It quickly became apparent that the reading that the foster carer had said big girl had been doing every day, was a lie. Turned out big girl did ‘read’ a book every night and she ‘got’ a sticker on her reward chart for doing so, but she read alone, in her head, with no one listening to her and apparently she never really got a sticker either because they didn’t get round to buying any (hardly surprising she finds it so difficult to let people know her needs is it). Big girl had become very skilled at being invisible, that’s why her teacher had been so vague, she barely knew big girl. She started year 2 at her new school barely able to read her own name.  The social worker and schools answer to this was to use a fund available for Looked After Children, aged over 5, for educational support to fund some additional tuition. So at ages 5 and 6 Big girl and Middle girl went off to a tutor for an hour a week for around 12 weeks (that’s all the fund would cover). Yes its true, I’m not making this up, and yes, I was stupid enough to believe this would be beneficial learning for them. Of course it wasn’t and had absolutely zero impact on anything other than the placing authority being able to tick a box. We plodded on. They fell more and more behind as their anxiety levels increased.

It was approximately 4 years before we requested the girls adoption files from the placing authority, they didn’t make it easy for us to access files and refused to share most of them with us. We discovered, along with some more alarming stuff, that Big girl and Middle girl had been in their nursery setting when the social workers arrived and took them in to care. No one thought to mention this, or how the impact of being taken away from their family, whilst in an educational setting, might impact their ability to feel safe in similar environments in the future ie anywhere away from home. I don’t know ‘how’ baby girl was taken, how traumatic that may have been, I guess that information is within one of the withheld files, given her issues with separation anxiety, I’m guessing it wasn’t pretty.

We battled on through primary schools trying to educate school staff about trauma and neglect and the lasting effects it has on children, whilst also trying to get to grips with things ourselves and navigate our way through an education system, with its confusing abbreviations that no one ever really explains to you; IEP’s, EYFS, EHCP’s, SENCO’s and SEN, with no one there to help us, or even guide us. There is no parent support school advisory service that is experienced, or even has a vague idea on the needs and rights of Adopted children. Hell, schools don’t even know this stuff. Your on ya own!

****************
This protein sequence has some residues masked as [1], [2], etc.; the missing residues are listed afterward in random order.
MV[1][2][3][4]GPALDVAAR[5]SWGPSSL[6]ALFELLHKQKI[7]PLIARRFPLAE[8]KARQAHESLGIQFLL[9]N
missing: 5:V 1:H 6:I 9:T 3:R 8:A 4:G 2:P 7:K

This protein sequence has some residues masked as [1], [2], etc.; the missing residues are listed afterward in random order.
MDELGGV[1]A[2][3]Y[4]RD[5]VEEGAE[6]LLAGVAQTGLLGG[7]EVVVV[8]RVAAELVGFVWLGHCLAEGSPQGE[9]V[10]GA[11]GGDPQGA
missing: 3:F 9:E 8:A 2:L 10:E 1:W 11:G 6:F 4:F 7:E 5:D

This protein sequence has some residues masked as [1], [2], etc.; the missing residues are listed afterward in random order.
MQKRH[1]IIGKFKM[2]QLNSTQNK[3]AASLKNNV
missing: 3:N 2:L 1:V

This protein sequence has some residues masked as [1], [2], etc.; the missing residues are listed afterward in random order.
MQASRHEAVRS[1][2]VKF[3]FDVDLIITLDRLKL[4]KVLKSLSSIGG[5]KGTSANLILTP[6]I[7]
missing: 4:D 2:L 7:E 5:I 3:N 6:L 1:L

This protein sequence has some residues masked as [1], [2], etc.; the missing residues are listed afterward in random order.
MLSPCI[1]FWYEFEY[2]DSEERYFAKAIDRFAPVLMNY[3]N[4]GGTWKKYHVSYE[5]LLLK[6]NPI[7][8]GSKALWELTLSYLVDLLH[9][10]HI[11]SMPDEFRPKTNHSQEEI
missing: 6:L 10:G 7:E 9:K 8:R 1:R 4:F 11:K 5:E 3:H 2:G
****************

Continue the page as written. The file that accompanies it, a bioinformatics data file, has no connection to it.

Here we are, 6 years later, battered and bruised, at our wits end and forced to Home Educate 3 traumatised children. They are all academically many many years behind their peers (despite cognitive results that say they’re more than capable of average progress, in fact baby girl should have been top of her class, not years behind), all completely unable to feel safe in a school environment, and at least 2 of which appear likely to be dyslexic. Its all now left to me to close those gaps, recap the missed EYFS, provide an education and do what schools have been unable to do with their loud busy unpredictable environments, oh and with zero help. Their entire future prospects now lie in my hands! No pressure eh!

Yes zero help, you did read that right! The girls are finally in a position whereby they actually CAN learn, their anxiety is at an all time low, they’re feeling safe in their environment and they’re finally learning! Our LEA have decided though that because we have ‘chosen’ to home educate, yes they feel its was completely our ‘choice’, that they are under no obligation to provide any support, not even via the EHCP that provided £1000’s of pounds worth of funding to school to support Big girls needs, or even a sniff of the £5700 (£1900 each) in pupil premium plus that schools got to support their needs, no, nothing, not a penny, no tutor, no help, no support what so ever. Because apparently ‘a school can meet their needs’. Pah!